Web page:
England’s not so green and pleasant land: millions can only access green space size of garden shed

New research shows 1 in 5 people in England struggle to access quality green space
  Published:  16 Sep 2020    |      3 minute read
  • Friends of the Earth identifies the 1,257 neighbourhoods that are most green space deprived in England, with 1 in 5 people struggling to access green space. View list here and map here.
  • 42% of England’s Black, Asian and Minority Ethnic (BAME) communities live in the most green-space deprived neighbourhoods
  • Environmental group calls on government to commit to investing £4bn a year to boost green space in the most deprived neighbourhoods as part of a Green and Fair Covid-19 Recovery Plan

New research from Friends of the Earth supported by players of People’s Postcode Lottery shows 1 in 5 people in England struggle to access quality green space - be it private gardens, public parks or open fields.

The government’s latest plan to boost the economy is a massive missed opportunity to deliver a green and fair recovery from the coronavirus pandemic.

The report ranks neighbourhoods from A (the best access to green space) to E (the least access to green space). Almost 11 million people live in E rated neighbourhoods with an additional 7.7 million in D rated neighbourhoods. List of E rated neighbourhoods by local authority is available here or in map form here.

Bringing together official data on the availability of green space to communities for the very first time, the research shows that millions of us lack basic access to green space and nature, with income and ethnicity being huge factors.

The findings further demonstrate that people from BAME communities are disproportionately impacted by a worsening environment - often living with dire air pollution, little in the way of green spaces, and greater risk from the impacts of extreme weather.

Friends of the Earth nature campaigner, Paul de Zylva, said:

“For many of us lockdown exposed how critical quality outdoor space and nature is for our health and wellbeing. But our research shows just how much of a distant reality that is for millions of people across England who live in nature-deprived neighbourhoods. Everyone has the right to live in a healthy environment. Greener neighbourhoods, well insulated homes and high-quality cycling routes are some of the key parts of this.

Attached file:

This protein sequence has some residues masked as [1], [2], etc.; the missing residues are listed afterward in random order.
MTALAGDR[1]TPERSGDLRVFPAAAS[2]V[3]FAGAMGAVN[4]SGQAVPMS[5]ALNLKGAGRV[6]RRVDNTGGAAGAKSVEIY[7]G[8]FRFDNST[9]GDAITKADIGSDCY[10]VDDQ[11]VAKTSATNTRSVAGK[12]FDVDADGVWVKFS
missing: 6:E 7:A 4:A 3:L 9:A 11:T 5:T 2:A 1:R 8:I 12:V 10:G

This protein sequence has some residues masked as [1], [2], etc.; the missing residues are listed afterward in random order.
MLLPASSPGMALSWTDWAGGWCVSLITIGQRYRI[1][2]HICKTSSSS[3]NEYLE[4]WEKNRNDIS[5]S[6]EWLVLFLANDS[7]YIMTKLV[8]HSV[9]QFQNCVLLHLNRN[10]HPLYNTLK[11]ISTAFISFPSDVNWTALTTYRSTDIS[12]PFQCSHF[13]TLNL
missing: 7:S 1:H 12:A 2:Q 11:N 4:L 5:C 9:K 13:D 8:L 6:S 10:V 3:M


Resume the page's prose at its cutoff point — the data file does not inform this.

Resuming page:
“The forthcoming spending review is an opportunity to make people happier and healthier, improve equality, and help fix the climate crisis. This would be a triple win for government investment."

Laura Chow, head of charities at People's Postcode Lottery (whose players have helped fund this research), said:

“The findings from this research are significant. We are becoming increasingly aware of the importance of access to green space for our mental and physical wellbeing, and it’s vital that no groups are excluded. Players of People’s Postcode Lottery play an important role in funding local projects that help to achieve this, but this shows that even more needs to be done.”

Read the full report England’s Green Space Gap here (click here for a summary version).

Notes to editors

  1. Full dataset available here.
  2. To carry out the analysis and identify the neighbourhoods in most in need of investment Friends of the Earth combined official digital maps on parks, gardens and open access land (such as mountains, health land and common land), as well as official data on income and ethnicity by neighbourhood.
  3. Neighbourhoods were rated from A to E. E rated neighbourhoods have less than 9 square metres of public green space per capita in the area, very little garden space, and larger amounts of green space are more than 5 minutes’ walk away for at least three-quarters of residents.
  4. Friends of the Earth says government must prioritise investment in these neighbourhoods if it’s serious about its commitments to improving the nation’s health and tackling the climate crisis and social inequalities hampering communities up and down the country. An investment of around £4bn per year could make a radical difference to the lives of millions. The government's most immediate opportunity to address funding is coming up in its Comprehensive Spending Review (CSR), where Friends of the Earth is also calling for investment in areas such as green jobs, cycling and walking infrastructure and home insulation.
  5. Friends of the Earth’s nature campaign is supported by players of People’s Postcode Lottery
  6. In addition to spending on green space, Friends of the Earth and others are demanding that the Spending Review expected in the autumn commits to billions of pounds for home energy efficiency and eco-heating, cycling, public transport, and other measures to address the climate emergency.